Brooding turkey poults and managing pecking.

 


Along with assorted chicks, ducklings, and goslings, we are raising two broad-breasted white and two broad-breasted bronze turkey poults.  Despite my warning the children that the turkeys already have a fall date at Munsell’s Poultry Processing, they wanted to name them anyway. I insisted that the names be food related, so the bronzes are named Feast and Leftovers, but one of our daughters humorously named the whites Rosencrantz and Guildenstern.

They started out at two days post-hatch in homemade brooder boxes on steel wire shelves in the garage. We use red lights because they are warmer,  but also because turkeys and chicks will peck at each other if they see a wound on one of the birds, to the point of cannibalizing each other. The red light makes it more difficult to detect a wound on each other.

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Nevertheless, Leftovers turned out to be a bit of a bully. He pulled some downy feathers off Guildenstern’s wing and made a little wound. That attracted the other birds’ attention, and they were all pecking and picking on poor Guildenstern.

My husband called a work colleague who raises turkeys who said to coat the wound with something called Blue Kote:

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Blue Kote is an antiseptic wound dressing for horses, but it not only cleans wounds on poultry, but it also dyes the wound and feathers blue, which disguises it from the other birds so that they will not peck at the injured bird.

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I also did some research online, and found the following helpful information about pecking behavior. First, if birds feel overcrowded or overheated they will peck more. So we separated the four turkey poults into two separate brooders. We also raised the heat lamps up in order to lower the temperature in the brooders.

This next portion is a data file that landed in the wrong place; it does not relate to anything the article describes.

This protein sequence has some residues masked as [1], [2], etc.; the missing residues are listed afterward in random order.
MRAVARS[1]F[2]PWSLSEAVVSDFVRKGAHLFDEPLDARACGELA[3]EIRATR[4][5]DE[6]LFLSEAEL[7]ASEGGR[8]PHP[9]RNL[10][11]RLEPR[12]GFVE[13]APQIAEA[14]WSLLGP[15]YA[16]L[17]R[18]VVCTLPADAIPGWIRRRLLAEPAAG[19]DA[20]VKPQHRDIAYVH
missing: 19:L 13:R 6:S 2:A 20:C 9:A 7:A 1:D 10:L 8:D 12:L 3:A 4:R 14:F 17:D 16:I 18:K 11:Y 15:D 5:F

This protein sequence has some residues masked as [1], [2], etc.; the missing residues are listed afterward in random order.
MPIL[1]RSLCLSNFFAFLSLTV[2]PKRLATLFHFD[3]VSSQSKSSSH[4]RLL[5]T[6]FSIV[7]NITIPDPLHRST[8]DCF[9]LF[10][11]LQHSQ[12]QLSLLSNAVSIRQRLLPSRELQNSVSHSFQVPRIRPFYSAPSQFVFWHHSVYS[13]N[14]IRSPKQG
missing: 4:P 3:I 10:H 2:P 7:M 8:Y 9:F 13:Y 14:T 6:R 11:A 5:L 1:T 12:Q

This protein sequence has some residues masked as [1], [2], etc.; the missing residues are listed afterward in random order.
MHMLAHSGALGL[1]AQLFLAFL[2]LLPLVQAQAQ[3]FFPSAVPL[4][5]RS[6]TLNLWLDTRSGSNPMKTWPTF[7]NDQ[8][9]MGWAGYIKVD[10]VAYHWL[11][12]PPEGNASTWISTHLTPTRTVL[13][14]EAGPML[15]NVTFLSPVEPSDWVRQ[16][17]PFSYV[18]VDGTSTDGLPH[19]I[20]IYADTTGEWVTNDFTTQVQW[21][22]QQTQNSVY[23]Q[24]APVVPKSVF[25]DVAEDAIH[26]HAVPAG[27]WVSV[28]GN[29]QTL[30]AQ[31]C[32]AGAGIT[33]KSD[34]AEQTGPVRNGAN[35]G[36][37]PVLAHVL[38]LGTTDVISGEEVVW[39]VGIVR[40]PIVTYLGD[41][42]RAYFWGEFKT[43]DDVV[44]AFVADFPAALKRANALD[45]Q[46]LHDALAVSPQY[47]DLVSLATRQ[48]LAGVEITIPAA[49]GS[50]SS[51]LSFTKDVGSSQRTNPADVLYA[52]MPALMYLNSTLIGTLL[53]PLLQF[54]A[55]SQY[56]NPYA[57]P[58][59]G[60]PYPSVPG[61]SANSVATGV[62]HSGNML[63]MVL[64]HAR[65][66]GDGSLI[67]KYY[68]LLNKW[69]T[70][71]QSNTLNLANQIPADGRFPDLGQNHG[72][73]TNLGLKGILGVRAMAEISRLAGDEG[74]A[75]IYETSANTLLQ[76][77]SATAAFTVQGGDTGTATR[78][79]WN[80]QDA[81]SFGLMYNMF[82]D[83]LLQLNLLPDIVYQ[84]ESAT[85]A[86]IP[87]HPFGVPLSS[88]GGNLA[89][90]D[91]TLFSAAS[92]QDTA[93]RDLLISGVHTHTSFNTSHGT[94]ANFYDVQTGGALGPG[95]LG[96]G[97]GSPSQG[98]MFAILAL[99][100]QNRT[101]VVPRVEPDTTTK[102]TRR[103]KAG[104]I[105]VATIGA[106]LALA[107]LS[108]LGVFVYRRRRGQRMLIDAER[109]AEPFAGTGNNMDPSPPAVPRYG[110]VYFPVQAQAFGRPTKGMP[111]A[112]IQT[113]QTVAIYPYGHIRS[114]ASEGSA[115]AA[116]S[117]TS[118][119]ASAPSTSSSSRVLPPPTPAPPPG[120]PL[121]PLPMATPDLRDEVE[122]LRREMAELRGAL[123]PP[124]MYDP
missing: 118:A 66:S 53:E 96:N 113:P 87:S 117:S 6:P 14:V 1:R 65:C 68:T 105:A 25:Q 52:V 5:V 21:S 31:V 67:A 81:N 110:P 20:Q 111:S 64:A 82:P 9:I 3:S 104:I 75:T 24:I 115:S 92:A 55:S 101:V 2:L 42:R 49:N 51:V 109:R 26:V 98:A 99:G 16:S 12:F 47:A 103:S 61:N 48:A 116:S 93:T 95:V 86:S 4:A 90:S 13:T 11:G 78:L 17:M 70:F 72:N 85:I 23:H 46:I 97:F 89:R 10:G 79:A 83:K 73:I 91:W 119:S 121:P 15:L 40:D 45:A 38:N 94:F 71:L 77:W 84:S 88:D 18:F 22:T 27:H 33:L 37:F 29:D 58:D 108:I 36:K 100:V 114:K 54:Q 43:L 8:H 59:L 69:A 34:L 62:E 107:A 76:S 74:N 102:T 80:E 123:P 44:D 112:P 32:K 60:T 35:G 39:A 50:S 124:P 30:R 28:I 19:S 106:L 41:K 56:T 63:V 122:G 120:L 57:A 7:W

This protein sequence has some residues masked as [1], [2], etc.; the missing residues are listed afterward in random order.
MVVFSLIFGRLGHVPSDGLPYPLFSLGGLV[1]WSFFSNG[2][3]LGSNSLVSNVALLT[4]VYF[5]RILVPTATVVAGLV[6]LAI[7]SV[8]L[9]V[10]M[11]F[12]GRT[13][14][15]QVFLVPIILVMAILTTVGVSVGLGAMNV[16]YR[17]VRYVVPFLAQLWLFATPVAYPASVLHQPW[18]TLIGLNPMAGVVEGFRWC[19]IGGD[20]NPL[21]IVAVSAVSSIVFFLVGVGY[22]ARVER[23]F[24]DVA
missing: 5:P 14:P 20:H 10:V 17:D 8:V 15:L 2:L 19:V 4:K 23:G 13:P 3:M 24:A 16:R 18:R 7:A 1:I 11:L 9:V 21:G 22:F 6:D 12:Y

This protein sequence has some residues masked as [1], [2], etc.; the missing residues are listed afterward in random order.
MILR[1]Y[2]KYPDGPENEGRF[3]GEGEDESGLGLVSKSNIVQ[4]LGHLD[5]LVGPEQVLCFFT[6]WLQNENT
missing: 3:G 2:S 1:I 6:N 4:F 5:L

Next, we increased the protein content of their diet by feeding them hard boiled egg that had been run through the food processor shell and all. We also finely chopped some raw beef liver and fed it to them with some finely ground granite chick grit.

I also added 1 teaspoon of seasalt to a gallon of water and used that as their drinking water for a few days in case they were missing any necessary minerals.  And to give them something appropriate to peck at, my husband hung a head of cabbage on a piece of rope into the brooder.

And finally, I moved them outside to a little coop in the backyard and made one of those heating pad “mama hen” brooders I wrote about before.

https://thesunshinethiryblog.com/2016/03/05/women-can-be-hard-working-and-innovative-in-their-proper-sphere/

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A wire mesh “cave” covered with a heating pad covered with a towel wrapped in press-n-seal and pine shreds over that makes a cozy outdoor brooder

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The poults were thrilled to be outside in the fresh air and sunshine with grass and bugs to peck at instead of each other:

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Rosencrantz’s wing is all healed up and Leftovers has been much less peckish.

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6 thoughts on “Brooding turkey poults and managing pecking.

  1. Leftovers has no idea how close he came to being his namesake. Good to hear about Rosencrantz.
    I don’t mean to say this to pick on you but, with all the changes, how will you know which one did the trick?

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    • Might not have been just one thing that did the trick. It might’ve been the combination of factors. I think one of the big things is getting them out into the fresh air in there little outdoor coop. It has an enclosed area that they can sleep in, and then a little fenced area to where they can play outside safely.

      Liked by 1 person

  2. I have a stupid question that I can’t resist asking. How are these hatchlings going to be bought up and taught behavior withput adults of their own species to teach them?

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      • I had to ask. I never tried to raise them from chicks. Where I lived, it was already established, so there was “adult” supervision.

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  3. Pingback: Lessons learned from my first season of turkey-raising | The Sunshine Thiry Blog

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